4. Axis2BC is also configured to handle external on the address previously invoked. It consumes an endpoint provided by the File Transfer binding component (FTBC)
  5. Axis2BC handle the incoming SOAP message and put all the data (and attachments) into a new JBI message
  6. The JBI message is sent to the FTBC endpoint
  7. The FTBC endpoint receives the JBI message and write all the data to files
  8. Response is sent to client...

All the needed service units are available on the PEtALS use cases section here.

This blog entry is also available at http://docs.google.com/Doc?id=dcrqrprg_27hnpbfk


January 27, 2008 11:50 PM

Install configure and use a corporate maven repository and a maven proxy

Maven proxy is a nice tool but documentation available on the web is not...
This blog entry describes how to install, configure and use the maven-proxy. It also defines how to create a corporate maven repository.

Maven2 installation

Binary installation

Download the latest binary version of maven (http://maven.apache.org ) and as root:
cd /usr/share
tar zxvf maven-x.y.z-bin.tar.gz
ln -s maven-x.y.z maven2

Configuration

Add environment variables to the /etc/profile file (or in your .bashrc if you want)
M2_HOME=/usr/share/maven2
MAVEN_OPTS=-Xmx256M
PATH=$PATH:$M2_HOME/bin
export M2_HOME
export MAVEN_OPTS
export PATH

Create a deployer user

This user will be used to deploy new artifacts in maven repositories.
mkdir /home/maven
useradd -g buildauto -d /home/maven maven
passwd maven
chown -R maven:buildauto /home/maven

Create Maven2 corporate repositories

We create two repositories, one for the the artifacts that can not be installed for licence reasons and the other for the artifacts snapshots that will only be accessible directly. You have to install apache first(out of scope of this blog entry, tell your system admin to install it or ask google how to do it if you don't know how).

Directories

As root:
mkdir /var/lib/m2-repo
mkdir /var/lib/m2-repo-snapshots
chown -R maven:buildauto /var/lib/m2-repo /var/lib/m2-repo-snapshots

Create symbolic links to be abble to access these repositories with http. If apache handle directories in /var/www, simply create the links:
ln -s /var/lib/m2-repo /var/www/maven2
ln -s /var/lib/m2-repo-snapshots /var/www/maven2-snapshots

Repositories are now accessible at addresses http://repo_host/maven2 and http://repo_host/maven2_snapshots.

How to install artifacts

To install an artifact in the repository, use maven2 command:
mvn deploy:deploy-file
      -Durl=scp://repo_host:/var/lib/m2-repo
      -DrepositoryId=corpo-maven-repository
      -Dpackaging=<packaging>
      -DgroupId=<groupId>
      -DartifactId=<artifactId>
      -Dversion=<version>
      -Dfile=<file>

or this one if you already have the pom of the artifact:
mvn deploy:deploy-file
    -Durl=scp://repo_host:/var/lib/m2-repo
    -DrepositoryId=corpo-maven-repository
    -DpomFile=<pomfile>
    -Dfile=<jarfile>


You can specify the repositoryId in your maven2 configuration file to avoid entering user name and password each time (in $M2_HOME/conf/settings.xml):
<server>
   <id>corpo-maven-repository</id>
   <username>maven</username>
   <password>xxx</password>
</server>

Maven proxy installation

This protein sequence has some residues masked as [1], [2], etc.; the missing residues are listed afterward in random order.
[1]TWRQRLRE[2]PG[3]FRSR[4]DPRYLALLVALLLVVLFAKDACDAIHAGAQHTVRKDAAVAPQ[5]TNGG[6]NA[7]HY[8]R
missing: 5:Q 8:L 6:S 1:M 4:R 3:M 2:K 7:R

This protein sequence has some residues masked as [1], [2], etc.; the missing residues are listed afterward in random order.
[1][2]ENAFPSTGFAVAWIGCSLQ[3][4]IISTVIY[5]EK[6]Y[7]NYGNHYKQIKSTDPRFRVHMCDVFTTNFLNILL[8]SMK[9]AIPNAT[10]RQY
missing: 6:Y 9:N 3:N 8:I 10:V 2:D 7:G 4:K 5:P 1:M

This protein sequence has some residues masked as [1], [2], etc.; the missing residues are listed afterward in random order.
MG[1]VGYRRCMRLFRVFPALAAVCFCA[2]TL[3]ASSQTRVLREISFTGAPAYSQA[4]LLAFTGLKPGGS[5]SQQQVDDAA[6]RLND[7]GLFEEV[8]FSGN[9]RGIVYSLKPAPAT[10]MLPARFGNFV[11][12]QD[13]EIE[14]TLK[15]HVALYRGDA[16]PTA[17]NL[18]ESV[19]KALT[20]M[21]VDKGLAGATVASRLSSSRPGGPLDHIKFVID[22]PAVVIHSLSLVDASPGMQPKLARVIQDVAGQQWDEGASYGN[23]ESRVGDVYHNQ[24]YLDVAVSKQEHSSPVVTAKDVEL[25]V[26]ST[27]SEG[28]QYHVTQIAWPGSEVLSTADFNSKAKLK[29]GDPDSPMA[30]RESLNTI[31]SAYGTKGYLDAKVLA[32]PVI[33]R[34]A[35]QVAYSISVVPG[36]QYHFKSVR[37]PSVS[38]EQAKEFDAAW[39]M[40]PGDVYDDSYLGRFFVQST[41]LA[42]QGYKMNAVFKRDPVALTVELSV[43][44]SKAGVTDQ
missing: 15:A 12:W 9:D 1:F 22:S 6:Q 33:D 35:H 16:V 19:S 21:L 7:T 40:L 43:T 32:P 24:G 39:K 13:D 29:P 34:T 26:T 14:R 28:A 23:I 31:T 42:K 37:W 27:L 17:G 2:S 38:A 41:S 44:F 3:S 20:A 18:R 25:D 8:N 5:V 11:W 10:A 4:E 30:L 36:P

Download the maven-proxy standalone : http://maven-proxy.codehaus.org

Connect your maven server as root and enter these commands:
cd /usr/share
tar zxvf maven-proxy-standalone-x.y.z.tar.gz
mkdir maven-proxy
cd maven-proxy
ln -s ../maven-proxy-x.y.z/maven-proxy-standalone-x.y.z-app.jar maven-proxy-standalone-app.jar

Next we need to create the cache directory (the proxy will download the required files here)
mkdir /var/cache/maven-proxy

Copy the maven properties file in /etc/maven/maven-proxy.properties. You can download a sample of this file from the maven-proxy website.
In this file, you are going to specify the repositories you want to access through the proxy. For example:

################ GLOBAL SETTINGS
# This is where maven-proxy stores files it has downloaded
repo.local.store=/var/cache/maven-proxy
...
################ SNAPSHOT HANDLING
#If you want the proxy to look for newer snapshots, set to true
snapshot.update=false
...
################# REPOSITORIES
#This is not just a hack, it specifies the order repositories should be checked
#Note that the proxy adds a "/" which is why the urls aren't suffixed with a "/"
repo.list=local-repo,www-ibiblio-org
repo.local-repo.url=file:////var/lib/m2-repo
repo.local-repo.description=My corpo - Maven2 Repository
repo.local-repo.copy=false
repo.local-repo.hardfail=true
repo.local-repo.cache.period=0
#www.ibiblio.org
repo.www-ibiblio-org.url=http://www.ibiblio.org/maven2
repo.www-ibiblio-org.description=www.ibiblio.org
repo.www-ibiblio-org.hardfail=true
repo.www-ibiblio-org.cache.period=3600
repo.www-ibiblio-org.cache.failures=true
#other repo
...

If you want to add logs, you can modify the log4j properties file in the proxy jar file to add logs (extract and jar it again):
# Set root logger level to DEBUG
log4j.rootLogger=DEBUG,CONSOLE,R
# ConsoleAppender.
log4j.appender.CONSOLE=org.apache.log4j.ConsoleAppender
# Console PatternLayout.
log4j.appender.CONSOLE.layout=org.apache.log4j.PatternLayout
log4j.appender.CONSOLE.layout.ConversionPattern=%d [%-5p] %-20c{3} %x - %m%n
log4j.logger.org.mortbay=WARN
log4j.logger.httpclient.wire=INFO
log4j.logger.org.apache.commons.httpclient=INFO
log4j.logger.org.apache.jasper=INFO
# File appender
log4j.appender.R=org.apache.log4j.RollingFileAppender
log4j.appender.R.File=/var/log/maven-proxy.log
log4j.appender.R.MaxFileSize=100KB
# Keep one backup file
log4j.appender.R.MaxBackupIndex=1
log4j.appender.R.layout=org.apache.log4j.PatternLayout
log4j.appender.R.layout.ConversionPattern=%p %t %c - %m%n

Proxy daemon